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Unintentional Drug-related Deaths in Cambridgeshire: A Retrospective Observational Study.

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Khan, Tahir S 
Boyle, Adrian 
Talbot, Susie 


BACKGROUND:  Drug-related deaths are a growing public health problem in the United Kingdom, overtaking road fatalities and homicides in terms of annual deaths. In this study, we investigated the causes and circumstances of unintentional drug-related deaths occurring in the county of Cambridgeshire, with the objective of identifying the prevalence of physical, mental, and social health problems within this cohort. METHODS:  We collected data on the demographics and mental and physical health of, and drugs contributing to, 30 consecutive unintentional drug-related deaths recorded by the Cambridgeshire and Peterborough County Council Coroners in 2017. A retrospective observational study was used, and data were collected by manual extraction from coroners' files. RESULTS:  Social isolation was identified as a recurring theme amongst the decedents, although homelessness was found in very few cases. Pharmacologically, multiple drug toxicity and opioid toxicity were highly prevalent, whilst prescription opioids were implicated in more cases than heroin. Chronic pain was also highly prevalent amongst the decedents, and a history of mental illness was found to occur in the majority of cases. DISCUSSION:  Our findings show that reports from the coronial system provide a rich narrative to understand the causes of drug-related deaths. We have identified that individuals who die from drug-related deaths frequently have multiple adverse physical, mental, and social problems. This implies that any attempt to reduce drug-related deaths requires a multi-faceted and multi-disciplinary approach.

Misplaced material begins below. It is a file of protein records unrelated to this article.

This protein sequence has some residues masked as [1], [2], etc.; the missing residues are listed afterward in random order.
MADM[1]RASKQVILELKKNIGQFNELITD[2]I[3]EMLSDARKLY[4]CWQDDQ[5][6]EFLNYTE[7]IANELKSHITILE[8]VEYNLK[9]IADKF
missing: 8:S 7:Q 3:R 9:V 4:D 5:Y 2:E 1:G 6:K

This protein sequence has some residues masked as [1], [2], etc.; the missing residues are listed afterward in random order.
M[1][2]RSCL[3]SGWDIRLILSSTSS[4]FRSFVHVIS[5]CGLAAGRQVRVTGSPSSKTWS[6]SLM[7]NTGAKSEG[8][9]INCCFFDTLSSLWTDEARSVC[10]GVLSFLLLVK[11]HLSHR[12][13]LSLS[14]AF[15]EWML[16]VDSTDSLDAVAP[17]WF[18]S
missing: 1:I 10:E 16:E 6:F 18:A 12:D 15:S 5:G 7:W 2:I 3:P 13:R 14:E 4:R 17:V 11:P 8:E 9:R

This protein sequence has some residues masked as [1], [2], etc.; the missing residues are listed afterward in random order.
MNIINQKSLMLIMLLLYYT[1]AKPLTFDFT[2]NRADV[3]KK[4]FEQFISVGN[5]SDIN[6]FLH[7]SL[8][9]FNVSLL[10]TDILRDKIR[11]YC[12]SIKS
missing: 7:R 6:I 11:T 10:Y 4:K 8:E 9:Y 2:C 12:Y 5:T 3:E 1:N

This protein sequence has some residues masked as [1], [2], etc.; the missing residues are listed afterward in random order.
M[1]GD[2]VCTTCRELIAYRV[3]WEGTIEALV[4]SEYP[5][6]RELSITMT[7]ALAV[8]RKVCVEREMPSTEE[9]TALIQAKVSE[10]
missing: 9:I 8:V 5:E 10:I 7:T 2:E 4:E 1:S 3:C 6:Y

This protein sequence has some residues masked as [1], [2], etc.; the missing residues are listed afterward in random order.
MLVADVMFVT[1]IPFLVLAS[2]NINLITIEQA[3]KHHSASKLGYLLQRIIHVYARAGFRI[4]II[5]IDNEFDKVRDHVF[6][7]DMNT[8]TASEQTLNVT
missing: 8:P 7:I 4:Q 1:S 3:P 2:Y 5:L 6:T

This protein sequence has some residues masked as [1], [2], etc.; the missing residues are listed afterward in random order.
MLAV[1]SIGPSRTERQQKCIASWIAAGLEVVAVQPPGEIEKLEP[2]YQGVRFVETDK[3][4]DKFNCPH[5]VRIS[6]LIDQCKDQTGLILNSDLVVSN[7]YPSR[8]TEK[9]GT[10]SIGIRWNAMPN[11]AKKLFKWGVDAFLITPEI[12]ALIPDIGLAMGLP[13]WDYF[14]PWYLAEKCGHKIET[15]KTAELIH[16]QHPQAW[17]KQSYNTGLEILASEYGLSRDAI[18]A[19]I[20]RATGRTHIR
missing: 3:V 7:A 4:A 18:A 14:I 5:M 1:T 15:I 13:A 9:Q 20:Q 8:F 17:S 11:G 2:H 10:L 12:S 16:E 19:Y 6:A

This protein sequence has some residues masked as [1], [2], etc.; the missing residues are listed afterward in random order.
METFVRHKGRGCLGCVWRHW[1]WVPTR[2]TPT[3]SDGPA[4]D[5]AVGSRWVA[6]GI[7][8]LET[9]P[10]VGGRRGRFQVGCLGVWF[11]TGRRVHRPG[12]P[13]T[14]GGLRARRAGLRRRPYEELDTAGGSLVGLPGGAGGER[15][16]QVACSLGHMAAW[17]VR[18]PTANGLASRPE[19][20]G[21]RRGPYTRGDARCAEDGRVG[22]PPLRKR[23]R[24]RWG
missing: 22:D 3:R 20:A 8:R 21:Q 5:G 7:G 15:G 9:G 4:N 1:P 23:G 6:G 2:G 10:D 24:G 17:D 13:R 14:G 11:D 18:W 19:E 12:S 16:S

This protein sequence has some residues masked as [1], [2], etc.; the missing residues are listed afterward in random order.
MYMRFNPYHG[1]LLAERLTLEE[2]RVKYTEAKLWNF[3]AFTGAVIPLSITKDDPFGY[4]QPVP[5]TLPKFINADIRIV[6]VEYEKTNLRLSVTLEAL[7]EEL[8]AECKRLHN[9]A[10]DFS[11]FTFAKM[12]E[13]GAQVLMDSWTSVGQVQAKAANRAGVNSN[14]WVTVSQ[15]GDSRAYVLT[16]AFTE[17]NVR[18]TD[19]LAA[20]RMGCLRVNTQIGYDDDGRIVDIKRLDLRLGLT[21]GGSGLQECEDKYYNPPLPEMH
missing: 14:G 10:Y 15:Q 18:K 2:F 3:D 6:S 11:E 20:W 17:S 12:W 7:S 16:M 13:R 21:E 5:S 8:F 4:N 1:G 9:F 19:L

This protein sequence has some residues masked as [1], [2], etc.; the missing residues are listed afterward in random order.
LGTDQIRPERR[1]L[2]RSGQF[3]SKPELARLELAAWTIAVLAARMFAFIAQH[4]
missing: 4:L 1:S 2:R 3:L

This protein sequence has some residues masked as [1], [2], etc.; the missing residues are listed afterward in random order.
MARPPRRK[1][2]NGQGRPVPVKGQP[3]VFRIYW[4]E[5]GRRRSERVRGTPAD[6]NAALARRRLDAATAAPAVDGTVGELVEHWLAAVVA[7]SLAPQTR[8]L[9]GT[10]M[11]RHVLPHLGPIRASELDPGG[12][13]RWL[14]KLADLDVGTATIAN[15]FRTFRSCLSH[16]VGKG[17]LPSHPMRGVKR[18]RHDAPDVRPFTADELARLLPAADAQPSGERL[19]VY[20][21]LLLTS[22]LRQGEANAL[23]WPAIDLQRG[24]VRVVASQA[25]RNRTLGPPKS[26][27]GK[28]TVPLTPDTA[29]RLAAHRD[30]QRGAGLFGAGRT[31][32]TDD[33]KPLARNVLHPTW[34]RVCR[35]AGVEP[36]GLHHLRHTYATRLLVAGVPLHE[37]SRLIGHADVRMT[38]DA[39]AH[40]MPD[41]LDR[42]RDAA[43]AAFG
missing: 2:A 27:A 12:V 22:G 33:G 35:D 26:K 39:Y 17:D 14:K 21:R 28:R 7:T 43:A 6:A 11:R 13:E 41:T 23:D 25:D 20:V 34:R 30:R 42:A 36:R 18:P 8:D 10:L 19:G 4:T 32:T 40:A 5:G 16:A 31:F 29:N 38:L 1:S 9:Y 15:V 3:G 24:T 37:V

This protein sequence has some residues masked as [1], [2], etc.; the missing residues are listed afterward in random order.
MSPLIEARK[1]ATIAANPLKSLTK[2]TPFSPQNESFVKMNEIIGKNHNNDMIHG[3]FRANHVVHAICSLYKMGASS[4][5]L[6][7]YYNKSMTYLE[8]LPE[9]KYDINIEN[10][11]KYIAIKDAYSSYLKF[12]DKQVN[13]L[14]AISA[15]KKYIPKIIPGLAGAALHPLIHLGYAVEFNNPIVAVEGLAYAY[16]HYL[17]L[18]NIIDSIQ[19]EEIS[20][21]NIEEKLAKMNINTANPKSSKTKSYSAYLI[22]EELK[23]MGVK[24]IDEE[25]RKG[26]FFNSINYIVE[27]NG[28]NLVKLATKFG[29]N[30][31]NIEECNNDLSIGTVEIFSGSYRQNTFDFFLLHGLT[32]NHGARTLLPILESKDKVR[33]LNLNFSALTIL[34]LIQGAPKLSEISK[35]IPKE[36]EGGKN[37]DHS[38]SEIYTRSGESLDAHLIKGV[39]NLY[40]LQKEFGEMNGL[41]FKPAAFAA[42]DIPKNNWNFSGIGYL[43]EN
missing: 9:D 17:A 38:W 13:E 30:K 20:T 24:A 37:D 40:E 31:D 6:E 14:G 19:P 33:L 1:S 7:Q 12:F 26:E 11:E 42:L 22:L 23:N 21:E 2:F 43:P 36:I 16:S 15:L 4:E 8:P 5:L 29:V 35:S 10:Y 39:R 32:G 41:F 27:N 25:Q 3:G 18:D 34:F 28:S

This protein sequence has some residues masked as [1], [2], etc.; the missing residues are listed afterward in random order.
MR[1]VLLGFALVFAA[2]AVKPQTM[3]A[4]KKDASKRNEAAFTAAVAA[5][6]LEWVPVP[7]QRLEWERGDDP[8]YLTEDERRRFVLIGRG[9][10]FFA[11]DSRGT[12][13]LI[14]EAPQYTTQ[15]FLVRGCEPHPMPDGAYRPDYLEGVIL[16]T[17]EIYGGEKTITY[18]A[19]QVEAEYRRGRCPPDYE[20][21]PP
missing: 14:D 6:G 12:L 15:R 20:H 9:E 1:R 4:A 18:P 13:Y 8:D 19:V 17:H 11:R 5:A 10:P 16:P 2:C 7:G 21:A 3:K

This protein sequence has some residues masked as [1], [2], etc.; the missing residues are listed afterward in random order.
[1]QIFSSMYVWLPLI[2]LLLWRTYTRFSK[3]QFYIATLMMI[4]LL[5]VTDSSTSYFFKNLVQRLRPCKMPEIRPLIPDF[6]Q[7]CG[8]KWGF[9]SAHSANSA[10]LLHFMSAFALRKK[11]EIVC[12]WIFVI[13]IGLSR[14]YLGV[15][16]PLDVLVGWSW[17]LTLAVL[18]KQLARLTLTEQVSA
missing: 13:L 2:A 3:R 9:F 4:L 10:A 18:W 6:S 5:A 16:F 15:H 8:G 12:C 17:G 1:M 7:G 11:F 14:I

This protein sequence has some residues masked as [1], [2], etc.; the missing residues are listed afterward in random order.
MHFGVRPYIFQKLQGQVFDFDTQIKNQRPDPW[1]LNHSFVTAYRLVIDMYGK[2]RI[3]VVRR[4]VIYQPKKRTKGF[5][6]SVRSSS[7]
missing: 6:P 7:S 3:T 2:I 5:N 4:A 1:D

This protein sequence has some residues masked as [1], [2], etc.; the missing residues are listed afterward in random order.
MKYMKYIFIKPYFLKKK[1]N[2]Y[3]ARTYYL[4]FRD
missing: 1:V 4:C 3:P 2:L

drugs-related deaths, illicit drugs, overdose, prescription drugs, risk factors

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Springer Science and Business Media LLC